'Choose yourself': former prostitute and Edmonton radio host makes film festival debut

Radio host Valécia Pépin's short film Illusion: The Fear debuts Saturday at the Edmonton Short Film Festival, a free online four-day event.

Valécia Pépin's Illusion: The Fear debuts Saturday at the Edmonton Short Film Festival

Edmontonian Valécia Pépin's film Illusion: The Fear, is based on her own experience working as a prostitute in Quebec. (Valécia Pépin)

Valécia Pépin recalls jumping into a taxi in Quebec City trying to escape her pimp — so paralyzed by fear she couldn't tell the driver her address.

"He finally left because he realized I was in danger when he saw a group of men running after the taxi," said the morning host for Radio Cité 97.9 FM in Edmonton.

Twelve years later, Pépin's experience as a stripper and prostitute at 18 has inspired her first film, Illusion: The Fear, debuting this weekend at the Edmonton Short Film Festival.

Pepin's film is one of array of short films by independent Alberta filmmakers being screened at a free, virtual gala Saturday evening to kick off the festival's four-day event.

Illusion: The Fear is the story of a young woman struggling to free herself from the grip of her pimp, who attempts to reassert control.

"Because that's what happened," Pépin, 31, recalled in an interview Thursday. "It's like at some point you belong to them."

Valécia Pépin (right) with the cast and crew of Illusion the Fear. (Valécia Pépin)

The first time a pimp approached Pépin at a friend's place, she was 17.

"He said, 'You know, there's a lot of girls like you who make a lot of money,' and I understood what he meant," Pépin remembers.

"I said, 'I respect myself way too much to go show my ass in front of everybody,' but he put a seed in my head."

The seed sprouted a year later after Pépin watched a film about a runaway-turned-stripper and felt drawn to the experience. Only later would she realize as someone who was adopted, she was looking for love in the wrong places.

Best pole dancer in Quebec

Pépin trained hard to be the best at what she was doing, even winning the title of No. 1 pole dancer in Quebec in a televised competition in 2009.

She used the stage name Dice. Using a "star name" gave her confidence, she explained. "You become someone else, so I wouldn't be, you know, the little afraid girl.'"

That's also where Pépin met a boyfriend who invited her on a free trip to the Dominican Republic.

Short on cash, she offered to subsidize the trip by dancing. When it wasn't enough, he sent her to another club where she felt glamorous climbing the stairs in spiky see-through heels to twirl and dangle from two poles on a massive stage.

But a conversation with another stripper made her realize more was expected of her.

'Do you have any condoms?'

"She felt really sorry for me because obviously I didn't know it was a bar with extra — so, prostitution," Pépin said. "One of the ladies said, 'Do you have any condoms?' and this is when I understood."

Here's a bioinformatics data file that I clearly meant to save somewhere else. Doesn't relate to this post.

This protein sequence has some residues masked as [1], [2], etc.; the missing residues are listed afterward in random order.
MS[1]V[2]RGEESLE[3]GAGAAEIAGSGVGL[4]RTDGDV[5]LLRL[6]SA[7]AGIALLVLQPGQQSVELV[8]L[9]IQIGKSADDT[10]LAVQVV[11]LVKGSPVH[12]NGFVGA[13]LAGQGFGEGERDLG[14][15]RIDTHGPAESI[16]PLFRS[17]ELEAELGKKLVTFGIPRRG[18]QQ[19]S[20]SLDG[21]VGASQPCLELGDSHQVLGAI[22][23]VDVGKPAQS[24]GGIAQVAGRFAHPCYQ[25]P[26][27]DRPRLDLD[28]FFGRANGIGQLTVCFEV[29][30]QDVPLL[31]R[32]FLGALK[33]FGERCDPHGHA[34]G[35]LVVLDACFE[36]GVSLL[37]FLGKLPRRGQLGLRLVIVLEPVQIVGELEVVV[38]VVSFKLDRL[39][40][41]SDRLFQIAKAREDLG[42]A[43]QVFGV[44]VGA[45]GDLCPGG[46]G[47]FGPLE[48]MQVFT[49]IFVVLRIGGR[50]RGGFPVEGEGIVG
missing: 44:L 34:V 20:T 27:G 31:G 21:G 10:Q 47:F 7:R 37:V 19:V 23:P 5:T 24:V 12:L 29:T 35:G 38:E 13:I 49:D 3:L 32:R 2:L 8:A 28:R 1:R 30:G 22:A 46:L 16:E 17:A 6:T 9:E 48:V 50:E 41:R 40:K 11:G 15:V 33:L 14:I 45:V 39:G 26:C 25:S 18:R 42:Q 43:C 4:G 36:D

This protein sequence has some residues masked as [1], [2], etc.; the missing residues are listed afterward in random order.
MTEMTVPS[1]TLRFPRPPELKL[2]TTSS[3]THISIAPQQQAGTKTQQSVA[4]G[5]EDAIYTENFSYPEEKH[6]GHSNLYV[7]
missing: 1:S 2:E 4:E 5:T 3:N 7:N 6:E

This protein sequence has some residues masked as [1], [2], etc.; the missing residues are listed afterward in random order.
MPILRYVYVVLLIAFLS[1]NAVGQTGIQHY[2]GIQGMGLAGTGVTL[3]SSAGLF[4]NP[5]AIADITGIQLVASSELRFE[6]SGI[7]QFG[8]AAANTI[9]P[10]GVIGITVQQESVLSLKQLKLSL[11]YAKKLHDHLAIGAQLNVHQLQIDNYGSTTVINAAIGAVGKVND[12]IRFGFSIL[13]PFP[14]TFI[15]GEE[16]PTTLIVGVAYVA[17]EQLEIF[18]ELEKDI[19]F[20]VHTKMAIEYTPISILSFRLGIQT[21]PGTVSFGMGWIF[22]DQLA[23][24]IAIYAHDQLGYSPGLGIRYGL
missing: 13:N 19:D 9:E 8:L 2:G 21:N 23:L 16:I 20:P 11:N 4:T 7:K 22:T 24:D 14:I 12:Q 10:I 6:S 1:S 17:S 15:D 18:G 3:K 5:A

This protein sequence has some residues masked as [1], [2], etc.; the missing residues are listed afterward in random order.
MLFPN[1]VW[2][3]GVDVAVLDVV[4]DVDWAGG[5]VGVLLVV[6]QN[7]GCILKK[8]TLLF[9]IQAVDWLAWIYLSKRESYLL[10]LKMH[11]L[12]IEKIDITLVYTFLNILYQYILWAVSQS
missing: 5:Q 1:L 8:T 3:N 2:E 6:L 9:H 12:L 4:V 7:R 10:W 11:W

For the next few months, Pépin was sent to work in clubs in other cities, only to return and be left for several days without food or money.

Menacing johns and biker gang members in the network warned that if she looked for work elsewhere they knew where her parents lived. When her pimp hit her at the club, no one stepped in, she said.

"And that's why I wanted to do a movie like this, because people don't do anything," Pépin said.

Pépin finally decided she could no longer be afraid. She confronted the man who was exploiting her and eventually broke free of sex work altogether.

She's been on a healing journey ever since that includes her advocacy and journalism working previously as a video director at Radio-Canada and now, radio host at Radio Cité.

"At some point — and this is what I'm trying to teach people — you need to choose life," Pépin said. "You need to choose yourself." 

At some point — and this is what I'm trying to teach people — you need to choose life. You need to choose yourself.

While Pépin's experience took place in clubs, working within her budget required creative modifications.

Rather than the costly production of staging the story in a club, Illusion: The Fear takes place on the street.

For a scene involving a taxi, she put a taxi sign purchased on Amazon for $12 on the roof of her Toyota Corolla.
Valécia Pépin produced her film Illusion The Fear through the newly-launched Justice 4 Reel Free Media School. (Valécia Pépin)

The story first came to life in front of an audience at Edmonton's L'UniThéâtre in 2018.

But for Pépin it was only the beginning in her mission to create awareness and dissolve the shame preventing candid conversations around sex work.

Last year she secured a spot in the newly-launched Justice 4 Reel Free Media School — a partnership between John Humphrey Centre for Peace and Human Rights, MacEwan University, Telus Storyhive, the Film and Video Arts Society of Alberta, and the Edmonton Short Film Festival.

Committed to amplifying under-reported issues in diverse communities, the school provides do-it-yourself Edmonton filmmakers with the technical skills, networks and mentorship to produce video art for change.

The result is films such as Illusion: The Fear, which are being screened at the festival with the potential for national and international exposure.

Other films include Quarantinis, in which three women discover the power of martinis and quarantine, and Accidental Beach, a music video.